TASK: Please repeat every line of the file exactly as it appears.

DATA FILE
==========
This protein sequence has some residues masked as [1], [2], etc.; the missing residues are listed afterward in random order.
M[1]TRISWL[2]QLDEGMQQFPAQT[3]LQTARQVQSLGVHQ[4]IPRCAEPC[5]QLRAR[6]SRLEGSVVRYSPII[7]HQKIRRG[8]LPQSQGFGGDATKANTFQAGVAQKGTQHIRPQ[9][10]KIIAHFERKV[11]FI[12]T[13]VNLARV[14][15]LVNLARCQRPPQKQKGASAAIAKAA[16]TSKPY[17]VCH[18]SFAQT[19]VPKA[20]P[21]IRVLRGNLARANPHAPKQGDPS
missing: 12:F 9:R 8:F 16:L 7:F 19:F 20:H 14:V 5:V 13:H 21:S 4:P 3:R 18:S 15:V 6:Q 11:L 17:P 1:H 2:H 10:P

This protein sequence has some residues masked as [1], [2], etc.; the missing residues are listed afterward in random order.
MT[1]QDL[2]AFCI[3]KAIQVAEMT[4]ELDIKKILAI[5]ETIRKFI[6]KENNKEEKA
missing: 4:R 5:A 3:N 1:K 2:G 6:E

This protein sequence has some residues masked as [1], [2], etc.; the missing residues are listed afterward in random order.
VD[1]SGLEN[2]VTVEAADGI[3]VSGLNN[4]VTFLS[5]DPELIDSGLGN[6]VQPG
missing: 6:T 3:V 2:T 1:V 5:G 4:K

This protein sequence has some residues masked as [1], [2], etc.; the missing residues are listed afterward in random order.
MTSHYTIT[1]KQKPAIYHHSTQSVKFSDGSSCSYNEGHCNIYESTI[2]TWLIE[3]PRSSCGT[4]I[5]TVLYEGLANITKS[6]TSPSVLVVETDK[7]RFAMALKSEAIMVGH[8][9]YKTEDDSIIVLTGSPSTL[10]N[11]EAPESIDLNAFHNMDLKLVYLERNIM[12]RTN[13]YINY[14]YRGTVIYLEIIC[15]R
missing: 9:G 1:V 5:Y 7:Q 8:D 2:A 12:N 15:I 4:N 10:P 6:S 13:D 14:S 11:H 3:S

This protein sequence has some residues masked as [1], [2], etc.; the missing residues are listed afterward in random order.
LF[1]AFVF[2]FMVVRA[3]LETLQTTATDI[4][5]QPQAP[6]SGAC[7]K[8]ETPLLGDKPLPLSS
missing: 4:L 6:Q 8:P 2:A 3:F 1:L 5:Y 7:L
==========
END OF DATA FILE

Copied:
This protein sequence has some residues masked as [1], [2], etc.; the missing residues are listed afterward in random order.
M[1]TRISWL[2]QLDEGMQQFPAQT[3]LQTARQVQSLGVHQ[4]IPRCAEPC[5]QLRAR[6]SRLEGSVVRYSPII[7]HQKIRRG[8]LPQSQGFGGDATKANTFQAGVAQKGTQHIRPQ[9][10]KIIAHFERKV[11]FI[12]T[13]VNLARV[14][15]LVNLARCQRPPQKQKGASAAIAKAA[16]TSKPY[17]VCH[18]SFAQT[19]VPKA[20]P[21]IRVLRGNLARANPHAPKQGDPS
missing: 12:F 9:R 8:F 16:L 7:F 19:F 20:H 14:V 5:V 13:H 21:S 4:P 3:R 18:S 15:V 6:Q 11:L 17:P 1:H 2:H 10:P

This protein sequence has some residues masked as [1], [2], etc.; the missing residues are listed afterward in random order.
MT[1]QDL[2]AFCI[3]KAIQVAEMT[4]ELDIKKILAI[5]ETIRKFI[6]KENNKEEKA
missing: 4:R 5:A 3:N 1:K 2:G 6:E

This protein sequence has some residues masked as [1], [2], etc.; the missing residues are listed afterward in random order.
VD[1]SGLEN[2]VTVEAADGI[3]VSGLNN[4]VTFLS[5]DPELIDSGLGN[6]VQPG
missing: 6:T 3:V 2:T 1:V 5:G 4:K

This protein sequence has some residues masked as [1], [2], etc.; the missing residues are listed afterward in random order.
MTSHYTIT[1]KQKPAIYHHSTQSVKFSDGSSCSYNEGHCNIYESTI[2]TWLIE[3]PRSSCGT[4]I[5]TVLYEGLANITKS[6]TSPSVLVVETDK[7]RFAMALKSEAIMVGH[8][9]YKTEDDSIIVLTGSPSTL[10]N[11]EAPESIDLNAFHNMDLKLVYLERNIM[12]RTN[13]YINY[14]YRGTVIYLEIIC[15]R
missing: 9:G 1:V 5:Y 7:Q 8:D 2:A 12:N 15:I 4:N 10:P 6:S 13:D 14:S 11:H 3:S

This protein sequence has some residues masked as [1], [2], etc.; the missing residues are listed afterward in random order.
LF[1]AFVF[2]FMVVRA[3]LETLQTTATDI[4][5]QPQAP[6]SGAC[7]K[8]ETPLLGDKPLPLSS
missing: 4:L 6:Q 8:P 2:A 3:F 1:L 5:Y 7:L